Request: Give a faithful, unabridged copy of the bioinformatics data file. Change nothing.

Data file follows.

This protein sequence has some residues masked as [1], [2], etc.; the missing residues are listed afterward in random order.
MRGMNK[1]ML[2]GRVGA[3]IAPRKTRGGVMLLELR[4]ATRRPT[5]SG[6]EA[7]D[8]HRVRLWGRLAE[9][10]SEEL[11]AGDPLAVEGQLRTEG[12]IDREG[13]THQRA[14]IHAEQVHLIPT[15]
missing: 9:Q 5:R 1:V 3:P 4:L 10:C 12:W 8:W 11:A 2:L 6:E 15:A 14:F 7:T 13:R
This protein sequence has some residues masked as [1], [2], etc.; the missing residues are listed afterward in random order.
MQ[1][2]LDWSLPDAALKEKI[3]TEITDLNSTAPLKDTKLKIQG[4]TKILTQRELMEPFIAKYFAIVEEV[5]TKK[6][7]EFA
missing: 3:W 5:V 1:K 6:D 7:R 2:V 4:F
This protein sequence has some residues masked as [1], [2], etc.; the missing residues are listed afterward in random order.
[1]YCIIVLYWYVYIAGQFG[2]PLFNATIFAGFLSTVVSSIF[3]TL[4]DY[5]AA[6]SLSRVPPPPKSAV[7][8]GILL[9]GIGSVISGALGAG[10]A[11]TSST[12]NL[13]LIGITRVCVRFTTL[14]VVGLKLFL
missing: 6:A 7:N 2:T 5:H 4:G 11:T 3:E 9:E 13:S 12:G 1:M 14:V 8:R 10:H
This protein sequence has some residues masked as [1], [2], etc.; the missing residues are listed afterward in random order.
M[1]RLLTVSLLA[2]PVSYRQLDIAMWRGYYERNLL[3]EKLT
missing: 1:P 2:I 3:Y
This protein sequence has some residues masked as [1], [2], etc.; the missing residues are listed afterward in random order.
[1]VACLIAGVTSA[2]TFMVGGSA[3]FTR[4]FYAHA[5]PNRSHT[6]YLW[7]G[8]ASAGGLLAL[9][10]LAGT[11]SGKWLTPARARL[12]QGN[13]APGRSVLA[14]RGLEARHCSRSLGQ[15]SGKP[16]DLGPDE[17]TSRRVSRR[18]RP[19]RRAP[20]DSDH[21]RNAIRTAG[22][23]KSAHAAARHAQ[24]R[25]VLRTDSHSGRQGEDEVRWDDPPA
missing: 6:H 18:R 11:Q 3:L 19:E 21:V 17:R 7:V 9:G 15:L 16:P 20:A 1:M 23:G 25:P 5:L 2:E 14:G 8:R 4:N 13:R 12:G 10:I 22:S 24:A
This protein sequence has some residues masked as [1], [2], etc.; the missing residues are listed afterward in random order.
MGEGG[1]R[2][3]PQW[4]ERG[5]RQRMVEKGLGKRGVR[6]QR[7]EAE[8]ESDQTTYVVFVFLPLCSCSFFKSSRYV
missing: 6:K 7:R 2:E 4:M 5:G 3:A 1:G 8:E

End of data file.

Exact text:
This protein sequence has some residues masked as [1], [2], etc.; the missing residues are listed afterward in random order.
MRGMNK[1]ML[2]GRVGA[3]IAPRKTRGGVMLLELR[4]ATRRPT[5]SG[6]EA[7]D[8]HRVRLWGRLAE[9][10]SEEL[11]AGDPLAVEGQLRTEG[12]IDREG[13]THQRA[14]IHAEQVHLIPT[15]
missing: 9:Q 5:R 1:V 3:P 4:L 10:C 12:W 8:W 11:A 2:L 6:E 15:A 14:F 7:T 13:R
This protein sequence has some residues masked as [1], [2], etc.; the missing residues are listed afterward in random order.
MQ[1][2]LDWSLPDAALKEKI[3]TEITDLNSTAPLKDTKLKIQG[4]TKILTQRELMEPFIAKYFAIVEEV[5]TKK[6][7]EFA
missing: 3:W 5:V 1:K 6:D 7:R 2:V 4:F
This protein sequence has some residues masked as [1], [2], etc.; the missing residues are listed afterward in random order.
[1]YCIIVLYWYVYIAGQFG[2]PLFNATIFAGFLSTVVSSIF[3]TL[4]DY[5]AA[6]SLSRVPPPPKSAV[7][8]GILL[9]GIGSVISGALGAG[10]A[11]TSST[12]NL[13]LIGITRVCVRFTTL[14]VVGLKLFL
missing: 6:A 7:N 2:T 5:H 4:G 11:T 3:E 9:E 13:S 12:G 1:M 14:V 8:R 10:H
This protein sequence has some residues masked as [1], [2], etc.; the missing residues are listed afterward in random order.
M[1]RLLTVSLLA[2]PVSYRQLDIAMWRGYYERNLL[3]EKLT
missing: 1:P 2:I 3:Y
This protein sequence has some residues masked as [1], [2], etc.; the missing residues are listed afterward in random order.
[1]VACLIAGVTSA[2]TFMVGGSA[3]FTR[4]FYAHA[5]PNRSHT[6]YLW[7]G[8]ASAGGLLAL[9][10]LAGT[11]SGKWLTPARARL[12]QGN[13]APGRSVLA[14]RGLEARHCSRSLGQ[15]SGKP[16]DLGPDE[17]TSRRVSRR[18]RP[19]RRAP[20]DSDH[21]RNAIRTAG[22][23]KSAHAAARHAQ[24]R[25]VLRTDSHSGRQGEDEVRWDDPPA
missing: 6:H 18:R 11:Q 3:L 19:E 21:V 17:R 7:V 9:G 15:L 16:P 20:A 1:M 23:G 25:P 5:L 2:E 14:G 8:R 4:N 13:R 12:G 10:I 22:S 24:A
This protein sequence has some residues masked as [1], [2], etc.; the missing residues are listed afterward in random order.
MGEGG[1]R[2][3]PQW[4]ERG[5]RQRMVEKGLGKRGVR[6]QR[7]EAE[8]ESDQTTYVVFVFLPLCSCSFFKSSRYV
missing: 6:K 7:R 2:E 4:M 5:G 3:A 1:G 8:E